“Hopefully I’ll be doing a concert with Minnesota Orchestra next autumn, so I’ll get to reconfigure a lot of my music for a full orchestra which will be lots of fun!”

Haley performs at the Brudenell Social Club in October. Click here to buy tickets.

KBPS Interview: Iron Lines

Iron Lines are a band from South-East London made up Anthony and Gavin. Ahead of their single ‘Voices’ being released we spoke to Anthony Goldsbrough from the band who has evolved from writing, producing and collaborating with other artists to working on his own material. We caught up with him fresh from the studio polishing up some new tracks ready for some upcoming live shows, to ask him about the single.

“We started this [project] just under a year ago and it was one of the first tracks we wrote, and it’s good that this track’s come to light as it means a lot to us, from people we know who have gone through mental health issues, and it’s getting lots of positive feedback!”

Confirming that the subject matter of the lyrics are every bit as important as the music, Anthony spoke about the meaning. “When people listen to it they can relate to it in the way they want to. But it’s got to mean something to be truthful and honest, going from us to the listeners.”

Previously to Iron Lines both Anthony and Gavin have had experience in the music industry but their partnership came about as a bit of a fluke. “We got introduced by a friend of ours. Sometimes when you’re writing with other people it can go one of two ways: it can either work, or not work. We realised the songs we wrote had to be for us and nobody else so we thought let’s proceed in trying to make this something original for us, and it’s coming to life.”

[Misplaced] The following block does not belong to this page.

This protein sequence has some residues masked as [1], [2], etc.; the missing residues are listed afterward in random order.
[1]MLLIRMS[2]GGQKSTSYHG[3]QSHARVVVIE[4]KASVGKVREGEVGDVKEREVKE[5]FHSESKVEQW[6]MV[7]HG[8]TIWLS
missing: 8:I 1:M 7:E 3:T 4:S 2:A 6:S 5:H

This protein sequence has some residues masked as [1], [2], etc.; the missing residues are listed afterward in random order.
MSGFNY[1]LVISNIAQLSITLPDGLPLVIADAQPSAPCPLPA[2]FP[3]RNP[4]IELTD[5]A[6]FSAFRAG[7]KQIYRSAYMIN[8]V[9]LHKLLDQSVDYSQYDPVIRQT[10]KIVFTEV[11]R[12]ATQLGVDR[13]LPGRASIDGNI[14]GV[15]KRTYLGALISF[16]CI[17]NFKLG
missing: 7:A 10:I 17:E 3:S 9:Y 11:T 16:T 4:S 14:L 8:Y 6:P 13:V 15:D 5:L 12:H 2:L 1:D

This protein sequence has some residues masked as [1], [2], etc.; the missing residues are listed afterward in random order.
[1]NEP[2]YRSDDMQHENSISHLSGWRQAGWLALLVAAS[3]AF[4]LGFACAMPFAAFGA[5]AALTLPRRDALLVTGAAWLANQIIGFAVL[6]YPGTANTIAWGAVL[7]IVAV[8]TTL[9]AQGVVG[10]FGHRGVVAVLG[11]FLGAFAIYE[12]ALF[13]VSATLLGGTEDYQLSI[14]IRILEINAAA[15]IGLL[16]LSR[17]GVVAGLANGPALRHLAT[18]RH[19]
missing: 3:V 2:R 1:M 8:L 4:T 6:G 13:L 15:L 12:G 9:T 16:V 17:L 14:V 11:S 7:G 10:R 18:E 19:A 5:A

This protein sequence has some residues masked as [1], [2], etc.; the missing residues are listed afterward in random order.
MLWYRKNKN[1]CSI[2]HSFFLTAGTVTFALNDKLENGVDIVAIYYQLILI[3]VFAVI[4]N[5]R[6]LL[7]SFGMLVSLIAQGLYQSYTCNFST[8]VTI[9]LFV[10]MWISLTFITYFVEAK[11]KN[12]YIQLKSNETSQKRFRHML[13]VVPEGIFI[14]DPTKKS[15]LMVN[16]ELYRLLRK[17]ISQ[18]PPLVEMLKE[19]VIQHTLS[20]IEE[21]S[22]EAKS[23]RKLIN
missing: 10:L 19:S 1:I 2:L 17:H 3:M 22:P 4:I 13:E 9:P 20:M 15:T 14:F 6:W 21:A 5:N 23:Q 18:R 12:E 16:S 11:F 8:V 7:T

Speaking of his previous work as a session musician, Anthony said such experiences were amazing but that there was always more. “I’ve always been the joker of the pack at family events and at school. It’s probably an arrogant thing to say but all singers want to be the centre of attention all the same!

“Gavin’s the total opposite. He’s quite happy sitting behind a keyboard and writing music but I just can’t help myself!”

Iron Lines are now working on an album, with the tracks going in front of listening parties for feedback and advice. “It’s getting the vibes from fresh ears because you can get so wrapped up in your own music sometimes you come back to it and you [wonder] if it’s good and whether people will like it.

“We’re taking it nice as slow, we’re enjoying the organic reach,” he told us when asked about a potential release date. “It’s early days for us a band. Just feeding it out there is what we want to do at the moment.”

Looking ahead for a video, Anthony revealed that the video should be coming very soon, as they prepare for the shoot. “We’ve just had our location confirmed which is really cool. I can’t really say where it is as it’s a cool spot and it’s going to be quite tricky to capture what the song is about in the video, but we’ve got a great team on board.”

Iron Lines have plans for new shows in early 2017 which are awaiting confirmation, alongside some other dates around London such as in Cargo. “It’s really exciting as the musicians involved [with the live dates] are incredible. Every show is going to be a different session guy so it’s going to be quite interesting,” he told us, revealing the live sound. “I personally feel the live version of some songs are better than the recorded version. ‘Voices’ is pretty much as you’ll hear on the record but the energy in it is really cool. I think it’s important when we performing these tracks we deliver what we promise as they’re quite deep songs and people can relate to them. I’m really excited!”

Looking ahead to the future the main ambition of Iron Lines is to get the album completed and perfected. “For next year it’s to be ready for festivals and a tour, that would be a great goal!”